Risk and Protective Factors for Suicide Attempt Among Indigenous Māori Youth in New Zealand

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by Terryann C. Clark, Elizabeth Robinson, Sue Crengle, Theresa Fleming, Shanthi Ameratunga, Simon J. Denny, Linda H. Bearinger, Renee E. Sieving, and Elizabeth Saewyc


Indigenous youth around the world are at greater risk for suicide and suicide attempts compared to their peers. Among First Nations youth in Canada, suicide rates are five to six times higher than among non-Aboriginal youth. In New Zealand, suicide rates are about twice as high in Maori vs. non-Māori youth. There is limited information about indigenous- and youth-specific risk factors. This study explores the risk and protective factors associated with suicide attempts among Māori youth, as well as the potential for family connection to reduce suicide attempts.

Risk Factors for Suicide

The researchers randomly surveyed Māori students throughout New Zealand about their health and well-being. The results indicated that the strongest risk factor for suicide was symptoms of depression, with females being twice as likely as males to report significant depressive symptoms. Other significant risk factors were having a close friend or family member commit suicide, being in a younger age group, having anxiety, witnessing an adult hit another adult or child at home, and being uncomfortable in New Zealand European social surroundings.

Protective Factor for Suicide

When protective factors are present, an individual can “bounce back” when faced with adversity; this is called the resilience effect and is magnified in high risk situations. Family connection was found to be a protective factor, but did not act through the resilience effect. Rather, family connection acted as a compensatory mechanism to reduce the risk of suicide attempts across all levels of risk, not just at higher levels of risk.


Prevention efforts to prevent suicide should include programs for the whole population, not just those at immediate risk of suicide. These programs should prioritize positive mental health and support indigenous philosophies of family well-being and connection.

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What are the Odds? Community Readiness for Smoke-Free Bingos in First Nation Communities

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by Peter J. Hutchinson, Joan L. Bottorff, Natalie Chambers, Roberta Mowatt, Dennis Wardman, Debbie Sullivan, and Wanda Williams


First Nations communities are concerned about second-hand smoke exposure among young women and children. Tobacco control policies (TCPs) can significantly reduce second-hand smoke, but implementation varies from community to community. This research paper presents six communities’ experiences around establishing smoke-free policies, as well as three main factors that influence a community’s acceptance of TCPs. Also discussed is the community readiness model and how it can be refined for TCPs.

Factors affecting success of TCPs

After qualitatively analyzing participant interviews and observational data, the authors identified three main factors that influence the success of TCPs. These factors were most strongly illustrated in three different community halls used for bingo:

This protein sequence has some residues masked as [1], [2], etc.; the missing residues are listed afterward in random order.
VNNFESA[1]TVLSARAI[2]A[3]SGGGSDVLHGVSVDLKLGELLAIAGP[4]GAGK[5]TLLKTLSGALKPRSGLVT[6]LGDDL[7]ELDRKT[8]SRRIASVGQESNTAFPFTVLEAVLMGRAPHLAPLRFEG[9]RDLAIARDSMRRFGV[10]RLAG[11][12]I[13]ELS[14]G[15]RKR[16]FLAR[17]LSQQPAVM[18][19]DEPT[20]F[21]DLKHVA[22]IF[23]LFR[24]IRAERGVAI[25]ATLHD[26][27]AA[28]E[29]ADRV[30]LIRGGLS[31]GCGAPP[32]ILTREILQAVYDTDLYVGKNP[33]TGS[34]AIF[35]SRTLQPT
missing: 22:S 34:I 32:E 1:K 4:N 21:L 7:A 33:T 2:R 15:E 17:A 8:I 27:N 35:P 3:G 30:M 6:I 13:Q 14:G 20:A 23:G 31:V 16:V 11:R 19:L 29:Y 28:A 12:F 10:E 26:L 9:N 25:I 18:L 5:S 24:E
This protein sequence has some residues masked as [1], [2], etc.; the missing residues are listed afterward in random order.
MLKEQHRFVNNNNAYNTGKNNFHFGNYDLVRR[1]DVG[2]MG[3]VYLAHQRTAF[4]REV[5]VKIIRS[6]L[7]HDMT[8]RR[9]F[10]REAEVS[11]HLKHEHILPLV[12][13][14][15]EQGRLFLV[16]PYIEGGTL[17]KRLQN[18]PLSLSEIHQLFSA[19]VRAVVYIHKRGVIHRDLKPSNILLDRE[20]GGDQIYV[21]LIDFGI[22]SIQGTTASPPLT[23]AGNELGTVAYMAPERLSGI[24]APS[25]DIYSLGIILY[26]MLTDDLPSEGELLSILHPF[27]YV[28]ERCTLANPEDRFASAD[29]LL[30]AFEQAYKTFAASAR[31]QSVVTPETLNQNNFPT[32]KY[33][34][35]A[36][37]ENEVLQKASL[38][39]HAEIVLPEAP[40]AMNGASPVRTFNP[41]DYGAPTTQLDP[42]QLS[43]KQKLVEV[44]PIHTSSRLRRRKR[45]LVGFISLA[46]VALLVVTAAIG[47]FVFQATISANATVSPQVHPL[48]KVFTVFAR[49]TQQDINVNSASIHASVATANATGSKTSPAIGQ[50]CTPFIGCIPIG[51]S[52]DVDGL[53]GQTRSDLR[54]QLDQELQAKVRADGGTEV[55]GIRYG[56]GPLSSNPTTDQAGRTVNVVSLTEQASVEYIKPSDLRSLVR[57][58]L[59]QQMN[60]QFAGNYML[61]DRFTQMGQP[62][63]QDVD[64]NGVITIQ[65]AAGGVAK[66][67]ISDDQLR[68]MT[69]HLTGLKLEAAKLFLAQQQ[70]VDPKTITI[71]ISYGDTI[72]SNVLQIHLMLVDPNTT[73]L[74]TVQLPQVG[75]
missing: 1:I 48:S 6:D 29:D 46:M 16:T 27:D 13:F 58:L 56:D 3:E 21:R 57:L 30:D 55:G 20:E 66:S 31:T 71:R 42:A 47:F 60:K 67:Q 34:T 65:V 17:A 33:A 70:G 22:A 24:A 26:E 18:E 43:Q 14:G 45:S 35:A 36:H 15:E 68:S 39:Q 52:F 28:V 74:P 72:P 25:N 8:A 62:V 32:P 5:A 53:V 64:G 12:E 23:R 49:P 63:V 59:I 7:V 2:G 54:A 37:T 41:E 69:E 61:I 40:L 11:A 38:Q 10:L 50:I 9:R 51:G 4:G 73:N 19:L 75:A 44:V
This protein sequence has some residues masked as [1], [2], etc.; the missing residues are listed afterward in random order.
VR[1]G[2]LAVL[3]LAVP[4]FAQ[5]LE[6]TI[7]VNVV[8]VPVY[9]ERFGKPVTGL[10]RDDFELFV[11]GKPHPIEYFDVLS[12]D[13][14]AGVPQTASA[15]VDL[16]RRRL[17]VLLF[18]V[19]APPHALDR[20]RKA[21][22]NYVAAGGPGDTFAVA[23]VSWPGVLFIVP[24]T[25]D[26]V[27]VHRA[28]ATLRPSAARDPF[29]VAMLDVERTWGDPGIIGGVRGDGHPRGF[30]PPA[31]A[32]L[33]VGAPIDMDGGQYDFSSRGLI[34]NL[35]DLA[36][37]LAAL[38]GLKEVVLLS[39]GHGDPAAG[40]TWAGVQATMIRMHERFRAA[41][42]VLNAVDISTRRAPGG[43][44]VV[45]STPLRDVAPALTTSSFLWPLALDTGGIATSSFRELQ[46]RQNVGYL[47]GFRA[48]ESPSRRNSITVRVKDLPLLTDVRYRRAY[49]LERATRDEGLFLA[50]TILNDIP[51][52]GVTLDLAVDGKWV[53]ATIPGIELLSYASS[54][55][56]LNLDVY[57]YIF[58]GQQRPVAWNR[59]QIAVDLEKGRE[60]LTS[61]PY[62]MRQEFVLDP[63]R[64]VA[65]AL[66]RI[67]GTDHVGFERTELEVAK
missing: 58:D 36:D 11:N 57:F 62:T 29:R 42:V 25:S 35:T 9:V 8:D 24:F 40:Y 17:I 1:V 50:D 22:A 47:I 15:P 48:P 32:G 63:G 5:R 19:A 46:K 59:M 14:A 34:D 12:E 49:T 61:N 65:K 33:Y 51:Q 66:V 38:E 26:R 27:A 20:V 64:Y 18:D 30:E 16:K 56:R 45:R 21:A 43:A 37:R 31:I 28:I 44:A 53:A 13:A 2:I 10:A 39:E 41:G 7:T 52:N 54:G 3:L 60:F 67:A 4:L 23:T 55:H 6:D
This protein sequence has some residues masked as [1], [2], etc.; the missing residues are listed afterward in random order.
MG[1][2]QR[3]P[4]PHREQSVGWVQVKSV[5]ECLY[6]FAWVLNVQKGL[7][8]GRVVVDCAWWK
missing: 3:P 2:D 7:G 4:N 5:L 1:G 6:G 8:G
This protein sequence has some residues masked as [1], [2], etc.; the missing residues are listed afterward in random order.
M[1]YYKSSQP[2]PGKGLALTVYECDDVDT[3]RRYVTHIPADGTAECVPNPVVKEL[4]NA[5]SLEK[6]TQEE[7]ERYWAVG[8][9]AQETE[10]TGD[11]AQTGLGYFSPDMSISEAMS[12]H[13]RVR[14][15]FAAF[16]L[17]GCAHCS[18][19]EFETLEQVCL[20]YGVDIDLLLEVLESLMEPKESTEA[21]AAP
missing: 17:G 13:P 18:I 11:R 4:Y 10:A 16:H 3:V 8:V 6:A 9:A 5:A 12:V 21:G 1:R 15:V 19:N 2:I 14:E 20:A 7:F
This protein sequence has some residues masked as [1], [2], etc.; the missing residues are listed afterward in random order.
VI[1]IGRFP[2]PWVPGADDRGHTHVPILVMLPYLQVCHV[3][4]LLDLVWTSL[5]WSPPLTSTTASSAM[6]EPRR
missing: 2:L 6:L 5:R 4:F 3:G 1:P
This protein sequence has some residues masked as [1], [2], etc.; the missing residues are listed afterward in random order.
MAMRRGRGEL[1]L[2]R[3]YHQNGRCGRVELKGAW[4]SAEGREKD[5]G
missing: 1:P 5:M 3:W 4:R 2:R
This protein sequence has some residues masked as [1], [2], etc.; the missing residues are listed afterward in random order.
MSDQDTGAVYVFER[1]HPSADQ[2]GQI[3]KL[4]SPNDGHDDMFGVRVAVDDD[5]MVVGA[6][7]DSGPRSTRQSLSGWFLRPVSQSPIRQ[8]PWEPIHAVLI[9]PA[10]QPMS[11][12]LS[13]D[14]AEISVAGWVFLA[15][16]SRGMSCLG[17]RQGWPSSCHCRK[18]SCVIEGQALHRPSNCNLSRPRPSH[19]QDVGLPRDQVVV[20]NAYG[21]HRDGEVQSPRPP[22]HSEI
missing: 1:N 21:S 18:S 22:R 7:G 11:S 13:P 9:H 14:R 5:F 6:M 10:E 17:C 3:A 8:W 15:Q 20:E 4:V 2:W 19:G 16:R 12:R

• Economic drivers: Bingo generated valuable revenue for the community. There was no alternative source of revenue to support community activities and upkeep of the facility, so smoke-free policies were unsuccessful.
  • The Smoking majority: Bingos were held most days of the week and were well-attended by smokers. It became difficult to use the hall for other intended uses, e.g., children’s sports. However, smoking bans were not successful because bingo was considered to be more important than other activities.
  • Community and grassroots support: The band council consulted the community and decided to prohibit smoking during all events. Bingo attendance decreased initially but improved over time as community members became used to the smoke-free policy. However, since attendance did not reach previous levels, adapting the hall for other revenue-generating activities became a priority.

Community readiness model

The community readiness model is a useful tool for assessing a community’s overall stage of readiness for change, particularly those relating to health initiatives. For TCPs, the model needs to be refined to include socioeconomic factors, such as the three identified in the bingo halls. By refining the model to include these factors, First Nations communities can gain a better understanding of how to successfully implement TCPs in the future. In the authors’ words:

Using a comprehensive approach to assessing community readiness has the potential to increase success in implementing comprehensive TCPs and practices in First Nations communities in ways that are culturally relevant, address local conditions, and build on existing efforts.

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Strengthening Aboriginal Health through a Place-Based learning Community

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by John F. Anderson, Basia Pakula, Victoria Smye, Virginia Peters, and Leslie Schroeder


Mainstream models of health care have not been successful in meeting the needs of Aboriginal Peoples. Solutions are needed that value Indigenous knowledge and Western science equally, and focus on community strengths and successes rather than problems and failures.